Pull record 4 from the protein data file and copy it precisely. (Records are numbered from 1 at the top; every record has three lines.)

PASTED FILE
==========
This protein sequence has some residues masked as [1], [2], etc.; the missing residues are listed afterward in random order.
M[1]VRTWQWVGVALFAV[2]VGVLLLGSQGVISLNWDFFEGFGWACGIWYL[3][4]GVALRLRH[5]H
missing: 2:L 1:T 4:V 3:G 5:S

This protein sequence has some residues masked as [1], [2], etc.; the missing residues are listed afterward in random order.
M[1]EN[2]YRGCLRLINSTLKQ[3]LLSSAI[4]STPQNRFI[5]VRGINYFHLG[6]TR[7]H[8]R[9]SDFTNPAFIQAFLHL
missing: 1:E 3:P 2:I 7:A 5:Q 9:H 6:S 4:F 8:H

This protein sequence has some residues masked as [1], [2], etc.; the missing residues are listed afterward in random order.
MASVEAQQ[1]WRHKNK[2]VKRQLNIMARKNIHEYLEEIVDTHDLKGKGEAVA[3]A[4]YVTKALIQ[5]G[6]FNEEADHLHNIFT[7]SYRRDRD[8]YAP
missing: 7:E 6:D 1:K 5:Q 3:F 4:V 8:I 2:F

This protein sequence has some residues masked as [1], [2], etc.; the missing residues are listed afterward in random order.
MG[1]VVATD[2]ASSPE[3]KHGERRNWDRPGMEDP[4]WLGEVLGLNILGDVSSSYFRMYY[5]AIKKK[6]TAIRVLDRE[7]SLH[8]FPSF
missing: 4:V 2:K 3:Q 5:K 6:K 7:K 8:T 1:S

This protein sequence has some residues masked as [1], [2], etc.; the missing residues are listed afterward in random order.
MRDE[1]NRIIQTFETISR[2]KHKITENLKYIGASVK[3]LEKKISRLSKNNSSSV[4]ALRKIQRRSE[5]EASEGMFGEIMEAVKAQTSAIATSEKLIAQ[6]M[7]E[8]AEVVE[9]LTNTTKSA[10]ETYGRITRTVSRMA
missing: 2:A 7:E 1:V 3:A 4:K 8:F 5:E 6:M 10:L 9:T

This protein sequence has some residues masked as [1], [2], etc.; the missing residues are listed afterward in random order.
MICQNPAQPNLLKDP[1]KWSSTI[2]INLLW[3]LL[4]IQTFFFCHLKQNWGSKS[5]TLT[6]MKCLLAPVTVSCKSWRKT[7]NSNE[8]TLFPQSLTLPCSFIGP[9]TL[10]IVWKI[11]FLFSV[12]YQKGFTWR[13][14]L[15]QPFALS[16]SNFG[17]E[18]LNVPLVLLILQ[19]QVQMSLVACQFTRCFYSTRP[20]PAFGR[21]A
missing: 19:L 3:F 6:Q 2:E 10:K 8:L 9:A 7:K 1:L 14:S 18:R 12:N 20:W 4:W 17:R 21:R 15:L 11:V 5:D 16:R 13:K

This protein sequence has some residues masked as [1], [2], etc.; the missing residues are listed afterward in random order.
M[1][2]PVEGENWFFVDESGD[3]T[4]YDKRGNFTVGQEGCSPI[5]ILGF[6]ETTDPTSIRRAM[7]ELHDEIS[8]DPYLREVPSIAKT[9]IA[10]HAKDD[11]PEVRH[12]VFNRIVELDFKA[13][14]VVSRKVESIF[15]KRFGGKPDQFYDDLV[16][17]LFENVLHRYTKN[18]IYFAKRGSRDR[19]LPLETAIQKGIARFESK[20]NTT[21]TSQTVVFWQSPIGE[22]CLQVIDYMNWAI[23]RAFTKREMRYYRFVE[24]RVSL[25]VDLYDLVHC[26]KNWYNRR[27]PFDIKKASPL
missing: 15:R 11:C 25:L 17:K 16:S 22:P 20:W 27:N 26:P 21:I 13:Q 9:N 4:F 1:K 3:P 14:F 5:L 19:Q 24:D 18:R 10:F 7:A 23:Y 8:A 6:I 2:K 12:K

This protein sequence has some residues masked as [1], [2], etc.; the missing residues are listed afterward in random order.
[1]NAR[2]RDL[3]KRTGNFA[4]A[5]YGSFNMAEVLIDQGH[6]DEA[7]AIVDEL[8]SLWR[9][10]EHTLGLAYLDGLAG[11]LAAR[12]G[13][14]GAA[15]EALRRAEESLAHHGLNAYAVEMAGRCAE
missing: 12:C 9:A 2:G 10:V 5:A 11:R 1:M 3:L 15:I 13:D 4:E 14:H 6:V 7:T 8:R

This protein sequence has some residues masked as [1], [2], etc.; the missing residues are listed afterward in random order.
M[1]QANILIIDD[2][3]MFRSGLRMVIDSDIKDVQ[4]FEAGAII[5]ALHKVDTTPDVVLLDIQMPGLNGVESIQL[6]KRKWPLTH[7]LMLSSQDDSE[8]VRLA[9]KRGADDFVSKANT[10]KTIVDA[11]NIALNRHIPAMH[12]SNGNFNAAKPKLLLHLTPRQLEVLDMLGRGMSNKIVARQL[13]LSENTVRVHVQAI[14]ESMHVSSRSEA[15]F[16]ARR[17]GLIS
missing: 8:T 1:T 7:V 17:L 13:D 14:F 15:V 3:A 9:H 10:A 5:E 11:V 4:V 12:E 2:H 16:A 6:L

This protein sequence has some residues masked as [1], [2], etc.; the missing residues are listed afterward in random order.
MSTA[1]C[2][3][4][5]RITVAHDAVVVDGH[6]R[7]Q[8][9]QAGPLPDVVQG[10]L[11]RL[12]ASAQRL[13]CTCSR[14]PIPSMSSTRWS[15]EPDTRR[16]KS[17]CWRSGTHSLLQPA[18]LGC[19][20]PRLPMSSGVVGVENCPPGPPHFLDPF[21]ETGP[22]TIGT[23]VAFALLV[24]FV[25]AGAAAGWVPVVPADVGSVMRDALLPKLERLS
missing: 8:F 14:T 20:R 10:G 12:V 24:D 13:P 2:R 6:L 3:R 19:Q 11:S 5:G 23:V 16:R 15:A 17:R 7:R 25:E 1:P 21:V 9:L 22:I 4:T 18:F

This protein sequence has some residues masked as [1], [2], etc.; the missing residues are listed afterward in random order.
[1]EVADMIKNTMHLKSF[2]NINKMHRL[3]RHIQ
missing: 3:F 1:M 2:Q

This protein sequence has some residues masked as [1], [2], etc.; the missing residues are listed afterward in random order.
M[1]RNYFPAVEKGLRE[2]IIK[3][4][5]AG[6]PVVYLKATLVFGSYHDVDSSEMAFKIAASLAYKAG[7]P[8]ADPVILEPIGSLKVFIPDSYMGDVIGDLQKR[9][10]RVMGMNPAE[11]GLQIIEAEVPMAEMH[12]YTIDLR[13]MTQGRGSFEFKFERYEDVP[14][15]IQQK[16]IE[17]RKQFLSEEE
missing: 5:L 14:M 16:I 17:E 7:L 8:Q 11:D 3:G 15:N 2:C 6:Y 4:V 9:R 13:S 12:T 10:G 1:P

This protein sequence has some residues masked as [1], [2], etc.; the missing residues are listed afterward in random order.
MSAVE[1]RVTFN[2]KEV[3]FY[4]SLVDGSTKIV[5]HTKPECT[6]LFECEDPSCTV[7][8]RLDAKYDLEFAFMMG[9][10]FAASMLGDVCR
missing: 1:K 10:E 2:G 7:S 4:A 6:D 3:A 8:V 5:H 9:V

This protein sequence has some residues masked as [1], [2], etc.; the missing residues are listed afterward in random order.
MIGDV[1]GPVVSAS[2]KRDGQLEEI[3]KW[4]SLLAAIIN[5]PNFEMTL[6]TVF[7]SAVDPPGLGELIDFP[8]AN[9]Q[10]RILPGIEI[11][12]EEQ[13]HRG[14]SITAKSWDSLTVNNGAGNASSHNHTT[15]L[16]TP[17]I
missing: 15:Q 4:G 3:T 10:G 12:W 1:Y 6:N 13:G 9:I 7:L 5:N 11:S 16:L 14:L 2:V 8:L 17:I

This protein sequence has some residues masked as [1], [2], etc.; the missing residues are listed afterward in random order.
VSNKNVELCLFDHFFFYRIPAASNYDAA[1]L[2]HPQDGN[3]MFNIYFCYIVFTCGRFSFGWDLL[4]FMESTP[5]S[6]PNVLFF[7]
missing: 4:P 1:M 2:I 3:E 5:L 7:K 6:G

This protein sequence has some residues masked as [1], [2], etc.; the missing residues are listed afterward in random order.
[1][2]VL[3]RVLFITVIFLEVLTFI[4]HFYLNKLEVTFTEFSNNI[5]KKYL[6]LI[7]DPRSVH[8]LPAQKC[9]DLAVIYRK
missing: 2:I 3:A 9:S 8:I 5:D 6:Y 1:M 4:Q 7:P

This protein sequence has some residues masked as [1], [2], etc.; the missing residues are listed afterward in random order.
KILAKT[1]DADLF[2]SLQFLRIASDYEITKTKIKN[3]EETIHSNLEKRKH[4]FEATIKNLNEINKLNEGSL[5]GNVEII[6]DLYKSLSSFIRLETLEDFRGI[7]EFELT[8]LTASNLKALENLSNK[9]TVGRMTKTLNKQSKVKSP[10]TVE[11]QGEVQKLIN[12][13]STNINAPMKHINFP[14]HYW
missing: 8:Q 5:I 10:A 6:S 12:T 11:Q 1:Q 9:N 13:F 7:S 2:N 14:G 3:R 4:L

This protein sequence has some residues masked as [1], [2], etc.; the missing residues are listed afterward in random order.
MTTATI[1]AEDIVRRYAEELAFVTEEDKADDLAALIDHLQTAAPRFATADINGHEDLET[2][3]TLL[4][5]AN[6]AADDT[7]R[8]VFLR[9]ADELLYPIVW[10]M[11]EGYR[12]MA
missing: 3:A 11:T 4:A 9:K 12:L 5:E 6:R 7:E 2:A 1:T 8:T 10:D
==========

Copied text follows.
This protein sequence has some residues masked as [1], [2], etc.; the missing residues are listed afterward in random order.
MG[1]VVATD[2]ASSPE[3]KHGERRNWDRPGMEDP[4]WLGEVLGLNILGDVSSSYFRMYY[5]AIKKK[6]TAIRVLDRE[7]SLH[8]FPSF
missing: 4:V 2:K 3:Q 5:K 6:K 7:K 8:T 1:S